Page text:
By Phillip Whitten (with a little help from my friend)

FUKUOKA, Japan, July 28. THIS is our preview for the events to be contested tomorrow, Sunday, July 29, the final day of the 9th FINA World Championships.

This is one of the toughest events to pick. Theoretically, the US pair, Ed Moses and Anthony Robinson, should be ranked one-two, as Moses holds the WR and Robinson had the second fastest time coming in. But both men have been off their game here.

The race probably will boil down to two East Europeans: Ukraine's Igor Lisogor, the top qualifier, and Russia's Roman Sloudnov, who won the 100. Germany's Mark Warnecke may have one more good race in him. Don't count out Italy's Fioravanti, Moses or Robinson.

Our picks:
1. Igor Lisogor (UKR)
2. Roman Sloudnov (RUS)
3. Mark Warnecke (GER)

Could medal: Domenico Fioravanti (ITA), Ed Moses (USA), Anthony Robinson (USA)

This race is as easy to pick as the last one was hard. Holland's Inge De Bruijn wins, Sweden's Therese Alshammar is second.

The real battle will be for the bronze. The USA's Tammie Stone has been absolutely consistent in her belated international debut. I think she's done 25.11 three times in a row. She'll need to go sub-25 to medal.

Germany's Sandra Volker has gone under 25 seconds and
Britain's Alison Sheppard has the ability to do so.

Our picks:
1. Inge De Bruijn (NED)
2. Therese Alshammar (SWE)
3. Sandra Volker (GER)

Could get the bronze: Alison sheppard (GBR), Tammie Stone (USA).

The men's mile is as easy to pick – places one and two, at least – as the women's 50. But this race should also witness a monumental world record.

Australia's Grant Hackett has been overshadowed by his teammate, Ian Thorpe, but he's been swimming magnificently. In the 1500 he gets to shine. The Olympic champion will break Kieren Perkin's 7 year-old WR of 14:41.66 – a mark that has been well nigh indestructable since 1994. Last year Hackett confided to Swimming World that he was looking to break the WR by a significant amount, hinting that 14;30 was his goal. He had to settle for a 14:48 and Olympic gold.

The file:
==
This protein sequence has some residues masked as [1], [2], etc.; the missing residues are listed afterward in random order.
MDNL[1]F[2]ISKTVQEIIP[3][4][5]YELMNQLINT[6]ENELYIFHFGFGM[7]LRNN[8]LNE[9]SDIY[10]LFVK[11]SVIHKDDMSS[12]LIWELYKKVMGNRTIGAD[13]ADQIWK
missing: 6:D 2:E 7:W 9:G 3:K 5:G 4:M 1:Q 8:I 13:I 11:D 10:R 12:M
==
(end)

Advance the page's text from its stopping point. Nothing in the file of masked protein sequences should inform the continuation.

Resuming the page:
This year, Hackett is ready. He won't go 14:30, but he won't miss it by much.

A distant second place will go to Britain's rejuvenated Graeme Smith, who may get down to the 14:50-14:55 range.

Third place is a toss-up among the same protagonists who battled for bronze in Sydney last year: the USA's Chris Thompson and Russia's Alex Filipets, but both are not quite at the level they were at last year.

Italy's Massi Rosolino has also been talking about going well under 15 minutes, but I don't think he has the conditioning to do so.

Our picks:
1. Grant Hackett (AUS)
2. Graeme Smith (GBR)
3. Alex Filipets (RUS)

Could get bronze: Chris Thompson (USA), Massi Rosolino (ITA), Igor Chervynsky (UKR)

Pity Brooke Bennett. Had she not gotten sick before the US Trials, the OLympic champ probably would be going for her third distance title of these World Championships.

In Bennett's absence, several women could win the 400, but the likely winner is Ukraine's Yana Klochkova, who forsook the 800 to swim this event.

Germany's Hannah Stockbauer, who won the 800 and 1500, and has gone 4:06, may challenge, but she appears to be better at the olonger distances.

Claudia Poll will try to redeem herself for a disappointing 200. The USA has no finalists.

Our picks:
1. Yana Klochkova (UKR)
2. Hannah Stockbauer (GER)
3. Claudia Poll (CRC)

I'm inclined to pick a one-two US sweep here, but a friend who's swum a few good IMs in his day – Ron Karnaugh – has a different view. So I'm going to indulge Dr. Ron and have him pick this event.

Ron sees Italy's Alessio Boggiatto winning the 400 IM. The Italian was fourth at the Olympics last year after qualifying first in 4:14. He went faster here in his 200 IM than he did last year, so Ron predicts he'll win in 4:12-high to 4:13-low.

He picks Erik Vendt, the Olympic silver medalist, and Tom Wilkens, who was secodn in the 200 IM a few days ago, to go two-three for the USA, with Canada's Curtis Myden having a shot to sneak in.

Our picks:
1. Alessio Boggiatto (ITA)
2. Erik Vendt (USA)
3. Tom Wilkens (USA)

Could medal: Curtis Myden (CAN)

This shapes up as another USA vs. Australia battle, with Germany and China having a shot at the gold but more likely battling for bronze.

THE USA's strength is in the first two legs; Australia's is in the two final legs. Barring a DQ, the US should win a very close race.

Third place is a toss-up. Germany or China: You pick 'em.

Our picks:
1. USA
2. Australia
3. Germany

Could medal: China


Author: Archive Team


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